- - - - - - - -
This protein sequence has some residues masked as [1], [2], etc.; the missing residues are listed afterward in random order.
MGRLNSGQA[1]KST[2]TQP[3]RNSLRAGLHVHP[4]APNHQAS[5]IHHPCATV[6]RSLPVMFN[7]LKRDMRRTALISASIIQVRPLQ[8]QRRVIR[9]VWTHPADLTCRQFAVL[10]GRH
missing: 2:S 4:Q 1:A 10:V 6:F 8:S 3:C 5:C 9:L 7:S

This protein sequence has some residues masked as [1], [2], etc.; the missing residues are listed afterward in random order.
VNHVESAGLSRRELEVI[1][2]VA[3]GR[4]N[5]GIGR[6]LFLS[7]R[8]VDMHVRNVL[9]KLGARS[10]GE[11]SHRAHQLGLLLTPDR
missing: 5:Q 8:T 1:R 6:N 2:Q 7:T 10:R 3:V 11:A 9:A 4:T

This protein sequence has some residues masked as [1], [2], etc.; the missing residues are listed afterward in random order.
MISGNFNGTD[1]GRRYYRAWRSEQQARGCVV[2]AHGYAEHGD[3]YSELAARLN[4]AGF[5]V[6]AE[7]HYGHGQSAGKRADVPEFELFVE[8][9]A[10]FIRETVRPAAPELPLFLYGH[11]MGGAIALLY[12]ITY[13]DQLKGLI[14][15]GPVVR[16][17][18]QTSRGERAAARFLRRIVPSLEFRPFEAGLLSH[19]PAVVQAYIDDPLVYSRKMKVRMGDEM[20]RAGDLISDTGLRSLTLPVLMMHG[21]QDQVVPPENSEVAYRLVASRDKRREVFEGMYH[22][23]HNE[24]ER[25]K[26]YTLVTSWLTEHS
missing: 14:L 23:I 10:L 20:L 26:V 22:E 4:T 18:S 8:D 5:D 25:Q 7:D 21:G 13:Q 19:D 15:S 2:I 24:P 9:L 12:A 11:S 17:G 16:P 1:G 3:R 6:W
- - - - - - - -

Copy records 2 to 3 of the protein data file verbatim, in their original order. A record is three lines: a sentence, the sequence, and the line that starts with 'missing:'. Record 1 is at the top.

This protein sequence has some residues masked as [1], [2], etc.; the missing residues are listed afterward in random order.
VNHVESAGLSRRELEVI[1][2]VA[3]GR[4]N[5]GIGR[6]LFLS[7]R[8]VDMHVRNVL[9]KLGARS[10]GE[11]SHRAHQLGLLLTPDR
missing: 5:Q 8:T 1:R 6:N 2:Q 7:T 10:R 3:V 11:A 9:A 4:T

This protein sequence has some residues masked as [1], [2], etc.; the missing residues are listed afterward in random order.
MISGNFNGTD[1]GRRYYRAWRSEQQARGCVV[2]AHGYAEHGD[3]YSELAARLN[4]AGF[5]V[6]AE[7]HYGHGQSAGKRADVPEFELFVE[8][9]A[10]FIRETVRPAAPELPLFLYGH[11]MGGAIALLY[12]ITY[13]DQLKGLI[14][15]GPVVR[16][17][18]QTSRGERAAARFLRRIVPSLEFRPFEAGLLSH[19]PAVVQAYIDDPLVYSRKMKVRMGDEM[20]RAGDLISDTGLRSLTLPVLMMHG[21]QDQVVPPENSEVAYRLVASRDKRREVFEGMYH[22][23]HNE[24]ER[25]K[26]YTLVTSWLTEHS
missing: 14:L 23:I 10:L 20:L 26:V 22:E 4:T 18:S 8:D 5:D 25:Q 7:D 21:G 13:Q 19:D 15:S 2:I 24:P 9:L 12:A 11:S 17:G 16:P 1:G 3:R 6:W